After I watched this video, I was inspired to thank all of the teachers who made a difference in my life. Add your own in the comments, if you wish.
Thank you, Mrs. Crowe, for teaching me how to read and write. Thank you for gifting me with a love of reading that endures today. I’ll never forget, so long as I live, the day you gave me the first Baby Sitter’s Little Sister book, by Ann Landers. It was so special to me–my greatest treasure. I no longer have it, but I do have shelves upon shelves of books upstairs, and stacks of books all over the house. I wouldn’t be who I am without your passion and instruction. Thank you.
Thank you, Mrs. Marx, for encouraging me to improve my writing skills. Thank you for believing in my ability to write good stories. You were the push I needed to stop dreaming of becoming a writer, and set out to actually be one. Your class was a safe haven for me. It was you who helped me to get over that fear that every blooming writer has: for her work to be read. Because of you, when it came time to apply to universities and choose a major, it was English: writing, and it couldn’t have been anything else. Thank you.
Thank you, Dr. Dietle, for setting the bar high for my entire college experience. The depth and breadth of your knowledge of history blew my mind. My respect for you only grew when you organized the faculty to protest for DP benefits. But seriously, thank you for telling those guys in the back of the classroom that they were being assholes for talking during your lecture. That class was my First Day of College. I had high expectations, and you did not disappoint.
Thank you, Professor Rutledge, for being so passionate about literature. I could see it in your eyes, demeanor, and hear it in your voice as you spoke. That passion, that led you to be positively giddy when we found the graves of William Faulkner’s parents in Oxford, Mississippi motivated me to keep going. Your passion, I could clearly see, extended to your students. Your outrage, and your public expression of the same, at students being mistreated at the infamous “lockdown” moved me to always speak out against wrongs. You strength and dignity in the face of all the criticism you faced for your speaking up awed me. I was, and am, proud to have had you as my adviser.
Thank you, Dr. Pat Taylor, for being a passionate, opinionated, stubborn, argumentative woman. Your class was the only one where I’d ever gotten into an argument with a teacher. It was so intense, so passionate, and it was over literature. (I’m guessing, anyway, since it was World Lit. I don’t remember.) I loved it, and I loved you. You demanded more of us, and I’m grateful. The world is a duller place without you. Lest you get the impression, from beyond the grave, that the only thing I remember is our heated argument, let me also say this: thank you for taking time to speak with me long after I’d been your student. Thank you for listening, and thank you for your advice. Thank you for being as devoted to your students as you were to literature and drama. WKU is not the same without you.
Thank you, Dr. Turner, for being open and passionate about your students and politics. Thank you for fostering a classroom environment where we could debate political points freely, while forcing us to use good, reasoned, intelligent arguments. Though you and I stand on opposite sides of the American political spectrum, I have and always will have great respect for you. Thank you for being open about your political beliefs. I want you to know that when certain people make allegations about higher education being bastions of liberal indoctrination, I always talk about you, one of my favorite professors in the political science department. Thank you for showing me that I should always respect those on the opposite side of “the aisle.” And thank you for tolerating the little things I did to maintain my sanity in the face of students who Did Not Get It.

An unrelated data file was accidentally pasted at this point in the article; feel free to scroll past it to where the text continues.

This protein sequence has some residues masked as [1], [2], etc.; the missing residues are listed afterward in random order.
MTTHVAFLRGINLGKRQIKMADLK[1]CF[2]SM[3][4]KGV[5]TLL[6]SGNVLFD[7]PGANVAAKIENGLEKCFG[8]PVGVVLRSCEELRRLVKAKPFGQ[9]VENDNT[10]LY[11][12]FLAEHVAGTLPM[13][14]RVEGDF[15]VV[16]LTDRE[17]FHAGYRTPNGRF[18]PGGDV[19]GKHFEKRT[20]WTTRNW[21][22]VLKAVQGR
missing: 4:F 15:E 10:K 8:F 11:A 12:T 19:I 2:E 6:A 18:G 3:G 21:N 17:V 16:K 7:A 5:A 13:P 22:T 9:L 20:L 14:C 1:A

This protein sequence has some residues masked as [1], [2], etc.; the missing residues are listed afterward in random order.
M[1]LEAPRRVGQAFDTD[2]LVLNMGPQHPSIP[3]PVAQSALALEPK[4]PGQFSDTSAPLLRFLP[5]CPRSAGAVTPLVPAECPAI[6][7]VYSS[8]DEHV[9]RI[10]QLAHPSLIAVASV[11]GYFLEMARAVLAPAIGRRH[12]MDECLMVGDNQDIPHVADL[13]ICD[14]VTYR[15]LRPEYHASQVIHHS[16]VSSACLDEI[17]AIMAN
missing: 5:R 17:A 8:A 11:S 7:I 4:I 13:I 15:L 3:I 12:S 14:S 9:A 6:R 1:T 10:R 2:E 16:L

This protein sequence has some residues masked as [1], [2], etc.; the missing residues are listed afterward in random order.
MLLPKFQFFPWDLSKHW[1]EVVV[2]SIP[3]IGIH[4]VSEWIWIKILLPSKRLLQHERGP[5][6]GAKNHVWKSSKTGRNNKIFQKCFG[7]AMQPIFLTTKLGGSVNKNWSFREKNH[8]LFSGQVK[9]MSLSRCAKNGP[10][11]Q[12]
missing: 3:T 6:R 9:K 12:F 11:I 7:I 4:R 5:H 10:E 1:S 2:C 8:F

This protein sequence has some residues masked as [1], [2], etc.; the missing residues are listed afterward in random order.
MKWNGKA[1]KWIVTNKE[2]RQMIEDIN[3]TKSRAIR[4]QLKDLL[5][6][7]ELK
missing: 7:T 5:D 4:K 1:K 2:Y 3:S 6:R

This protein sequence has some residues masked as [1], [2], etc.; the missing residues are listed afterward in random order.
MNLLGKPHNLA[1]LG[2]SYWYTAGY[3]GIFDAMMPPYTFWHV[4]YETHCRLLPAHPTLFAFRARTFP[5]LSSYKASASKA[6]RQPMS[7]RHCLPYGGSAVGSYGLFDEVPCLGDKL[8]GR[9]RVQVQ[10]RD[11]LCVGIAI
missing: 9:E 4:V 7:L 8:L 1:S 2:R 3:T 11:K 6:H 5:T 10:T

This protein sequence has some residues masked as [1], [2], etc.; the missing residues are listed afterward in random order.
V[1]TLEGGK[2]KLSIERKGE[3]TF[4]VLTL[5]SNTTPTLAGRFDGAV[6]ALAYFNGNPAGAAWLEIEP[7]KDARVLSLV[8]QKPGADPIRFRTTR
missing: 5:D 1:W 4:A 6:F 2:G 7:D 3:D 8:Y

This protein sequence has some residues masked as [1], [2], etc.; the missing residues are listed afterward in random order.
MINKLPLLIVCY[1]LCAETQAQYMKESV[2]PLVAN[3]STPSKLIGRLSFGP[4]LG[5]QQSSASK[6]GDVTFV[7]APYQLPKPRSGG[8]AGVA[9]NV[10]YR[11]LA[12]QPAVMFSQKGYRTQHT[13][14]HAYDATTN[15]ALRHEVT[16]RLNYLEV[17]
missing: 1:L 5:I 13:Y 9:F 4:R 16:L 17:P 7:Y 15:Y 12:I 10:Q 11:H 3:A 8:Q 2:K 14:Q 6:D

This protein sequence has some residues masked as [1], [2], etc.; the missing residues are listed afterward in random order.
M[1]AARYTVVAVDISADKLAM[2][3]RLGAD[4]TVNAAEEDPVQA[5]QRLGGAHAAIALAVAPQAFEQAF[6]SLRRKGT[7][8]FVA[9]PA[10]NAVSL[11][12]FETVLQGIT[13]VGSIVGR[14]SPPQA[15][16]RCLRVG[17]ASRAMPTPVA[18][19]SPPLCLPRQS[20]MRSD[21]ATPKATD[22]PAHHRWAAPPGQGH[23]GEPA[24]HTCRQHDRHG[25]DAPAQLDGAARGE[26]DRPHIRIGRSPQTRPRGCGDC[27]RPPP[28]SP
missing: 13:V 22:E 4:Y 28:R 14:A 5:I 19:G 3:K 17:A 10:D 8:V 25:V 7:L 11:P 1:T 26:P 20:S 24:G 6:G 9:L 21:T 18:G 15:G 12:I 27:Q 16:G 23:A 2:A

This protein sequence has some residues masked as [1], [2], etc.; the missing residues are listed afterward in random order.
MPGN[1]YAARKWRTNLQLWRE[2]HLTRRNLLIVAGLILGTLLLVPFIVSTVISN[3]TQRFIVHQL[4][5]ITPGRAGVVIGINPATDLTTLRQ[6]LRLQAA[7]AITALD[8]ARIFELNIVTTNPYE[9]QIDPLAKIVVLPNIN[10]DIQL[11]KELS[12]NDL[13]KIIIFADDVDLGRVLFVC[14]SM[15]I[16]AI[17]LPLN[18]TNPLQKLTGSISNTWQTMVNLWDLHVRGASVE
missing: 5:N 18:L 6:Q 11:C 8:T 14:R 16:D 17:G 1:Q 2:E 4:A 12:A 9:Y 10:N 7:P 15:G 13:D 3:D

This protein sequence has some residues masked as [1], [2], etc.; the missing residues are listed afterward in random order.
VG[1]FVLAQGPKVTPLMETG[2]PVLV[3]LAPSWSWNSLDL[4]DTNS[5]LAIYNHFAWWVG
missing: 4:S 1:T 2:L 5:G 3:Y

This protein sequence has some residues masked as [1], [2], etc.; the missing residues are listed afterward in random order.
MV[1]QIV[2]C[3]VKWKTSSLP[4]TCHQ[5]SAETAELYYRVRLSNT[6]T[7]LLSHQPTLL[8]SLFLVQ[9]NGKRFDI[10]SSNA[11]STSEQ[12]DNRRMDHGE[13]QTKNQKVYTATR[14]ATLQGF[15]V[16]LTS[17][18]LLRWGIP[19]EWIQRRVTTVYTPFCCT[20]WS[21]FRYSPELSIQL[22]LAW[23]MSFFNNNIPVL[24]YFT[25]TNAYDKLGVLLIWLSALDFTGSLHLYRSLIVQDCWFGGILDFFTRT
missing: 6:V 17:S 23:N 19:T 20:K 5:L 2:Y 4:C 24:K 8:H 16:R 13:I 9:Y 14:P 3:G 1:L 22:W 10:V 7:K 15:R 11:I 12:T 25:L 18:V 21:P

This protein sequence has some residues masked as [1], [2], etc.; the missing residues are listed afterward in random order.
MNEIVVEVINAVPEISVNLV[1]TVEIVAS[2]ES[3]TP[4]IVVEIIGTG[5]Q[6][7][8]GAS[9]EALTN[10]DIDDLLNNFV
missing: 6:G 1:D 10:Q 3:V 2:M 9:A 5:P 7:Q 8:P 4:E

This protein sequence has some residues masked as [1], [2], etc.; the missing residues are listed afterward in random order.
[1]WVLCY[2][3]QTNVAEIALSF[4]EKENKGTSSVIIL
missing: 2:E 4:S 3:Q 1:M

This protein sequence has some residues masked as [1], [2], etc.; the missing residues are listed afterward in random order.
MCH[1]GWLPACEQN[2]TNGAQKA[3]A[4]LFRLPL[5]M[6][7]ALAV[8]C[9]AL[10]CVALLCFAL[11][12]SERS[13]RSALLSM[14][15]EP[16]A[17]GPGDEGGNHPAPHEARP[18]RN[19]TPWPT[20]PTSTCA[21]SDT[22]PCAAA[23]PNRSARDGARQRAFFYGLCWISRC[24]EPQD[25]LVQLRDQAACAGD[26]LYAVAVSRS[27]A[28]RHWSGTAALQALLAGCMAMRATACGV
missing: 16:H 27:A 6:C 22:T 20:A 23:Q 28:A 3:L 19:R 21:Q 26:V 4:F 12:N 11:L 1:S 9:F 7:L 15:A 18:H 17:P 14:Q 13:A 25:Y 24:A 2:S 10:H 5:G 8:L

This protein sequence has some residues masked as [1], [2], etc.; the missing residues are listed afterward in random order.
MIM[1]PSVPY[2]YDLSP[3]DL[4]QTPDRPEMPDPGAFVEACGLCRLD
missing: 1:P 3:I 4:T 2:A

Thank you, Chief Powell, for valuing the things that I could bring to the table of the Navy JROTC unit, and allowing and encouraging me to participate in the only way that I was able: after school. I am sorry that I wasn’t able to sit in your classroom and learn from you. But rest assured, what you did give me was invaluable. I wish that I’d come to visit with you more often.
Major Pickard, (Congrats on your promotion, though you will always be a Captain in my little Trekkie heart!) thank you for encouraging me in my ambition to be an Army officer. Thank you for encouraging to go MP, since the job that I really wanted was closed to me as a woman. I’m sorry I wasn’t able to go into the military after all, but I loved your class, and count myself fortunate to number among your students. You are a fierce, passionate man, and the Army is lucky to have you, and the Hilltopper Battalion especially so. I loved listening to your stories, and respected more than I can say your frank, open demeanor. I hope I made you proud.
I can’t possibly thank all of my teachers enough for inspiring me, for fostering a love of learning that will last a lifetime, and for opening my eyes to so many different things. I would not be the person I am without the guidance of each and every single one. Thank you, all of you, for putting in all the work that comes with teaching. Thank you for putting up with my shenanigans, my silliness, my grumpiness on the early mornings, the restlessness in the evenings, the rambling, the endless questions, rants, and arguments. Thank you for enduring. Thank you for teaching. Thank you for making a difference.